December 16, 2015

O'Bannon v. NCAA—College Athletes Get a Lump of Coal

In August 2014, a federal judge ruled in O'Bannon v. NCAA that the NCAA's amateurism rules were an unlawful restraint of trade in violation of the Sherman Antitrust Act because colleges improperly prevented their athletes from being compensated for the use of their names, images, and likenesses (NILs). The judge entered an order requiring the NCAA to place some portion of the money colleges earned from athletics—up to $5,000 per athlete per year—into a trust fund which athletes could access once their collegiate careers had concluded. Not surprisingly, the NCAA appealed.

In September, a three-judge panel of the Ninth Circuit Court of Appeals issued an opinion largely affirming the district court's determination that the NCAA violated antitrust law by restricting compensation paid to college athletes to the cost of attending school (tuition, room and board, books, and fees). The panel, however, limited the athletes' relief to expanding athletic scholarships to the full cost of attendance, but struck the district court's order to establish an athlete trust fund. Today, the full Ninth Circuit denied the athletes' petition for rehearing en banc, leaving the panel's appeal decision as the final ruling in the case, barring an improbable appeal to the United States Supreme Court.

Although the O'Bannon decision has been rightly hailed as significant blow to the NCAA's claim of general exemption from federal antitrust law, the Ninth Circuit's opinion is actually a major loss for college athletes. Surprised? Let's take a closer look.

In applying what is known as the "Rule of Reason" analysis to the NCAA's amateurism rules, the district court and appellate court each agreed that the NIL rules actually provided a pro-competitive effect which was beneficial to the schools and athletes by creating special market conditions for college athletics. Both courts agreed that the benefits of the NIL rules included “preserving the popularity of the NCAA’s product by promoting its current understanding of amateurism” and “integrating academics and athletics.”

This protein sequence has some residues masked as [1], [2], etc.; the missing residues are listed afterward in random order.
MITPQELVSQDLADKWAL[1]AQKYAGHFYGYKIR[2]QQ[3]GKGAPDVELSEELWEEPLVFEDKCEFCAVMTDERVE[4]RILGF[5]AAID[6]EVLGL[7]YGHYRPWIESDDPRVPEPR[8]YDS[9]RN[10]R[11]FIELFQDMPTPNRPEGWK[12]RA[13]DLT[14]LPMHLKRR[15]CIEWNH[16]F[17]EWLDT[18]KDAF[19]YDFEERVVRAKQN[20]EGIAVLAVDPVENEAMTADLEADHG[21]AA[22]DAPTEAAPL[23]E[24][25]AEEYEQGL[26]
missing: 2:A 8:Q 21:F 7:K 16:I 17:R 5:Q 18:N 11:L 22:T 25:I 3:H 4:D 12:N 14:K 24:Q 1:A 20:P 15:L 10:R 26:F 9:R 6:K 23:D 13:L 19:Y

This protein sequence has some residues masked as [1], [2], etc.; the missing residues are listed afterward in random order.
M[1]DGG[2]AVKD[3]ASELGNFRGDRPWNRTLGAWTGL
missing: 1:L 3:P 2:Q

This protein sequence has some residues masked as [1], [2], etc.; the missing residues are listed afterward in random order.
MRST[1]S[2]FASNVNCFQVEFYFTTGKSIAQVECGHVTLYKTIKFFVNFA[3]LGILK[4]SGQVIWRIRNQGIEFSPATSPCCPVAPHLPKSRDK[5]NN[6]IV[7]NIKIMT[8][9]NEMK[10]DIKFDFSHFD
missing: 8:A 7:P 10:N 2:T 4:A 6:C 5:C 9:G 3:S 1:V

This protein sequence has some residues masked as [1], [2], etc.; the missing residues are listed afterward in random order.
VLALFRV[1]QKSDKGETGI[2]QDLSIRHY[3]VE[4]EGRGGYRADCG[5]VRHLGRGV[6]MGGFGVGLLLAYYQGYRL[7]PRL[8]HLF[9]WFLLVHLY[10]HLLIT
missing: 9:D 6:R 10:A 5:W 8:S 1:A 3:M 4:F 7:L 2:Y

Of these supposed benefits of the NCAA's NIL rules, the more important was the public appeal of amateurism. Citing a U.S. Supreme Court decision, the Ninth Circuit noted that paying college athletes would potentially damage the NCAA product by transforming amateur college athletes into poorly paid minor league athletes. In other words, college athletics exists as a lucrative product in large part because athletes are not paid, so requiring athletes to be paid might destroy the very market upon which college athletics depends (italics in original):
"We cannot agree that a rule permitting schools to pay students pure cash compensation and a rule forbidding them from paying NIL compensation are both equally effective in promoting amateurism and preserving consumer demand. Both we and the district court agree that the NCAA’s amateurism rule has procompetitive benefits. But in finding that paying students cash compensation would promote amateurism as effectively as not paying them, the district court ignored that not paying student-athletes is precisely what makes them amateurs.

Having found that amateurism is integral to the NCAA’s market, the district court cannot plausibly conclude that being a poorly-paid professional collegiate athlete is “virtually as effective” for that market as being as amateur. Or, to borrow the Supreme Court’s analogy, the market for college football is distinct from other sports markets and must be 'differentiate[d]' from professional sports lest it become 'minor league [football].'"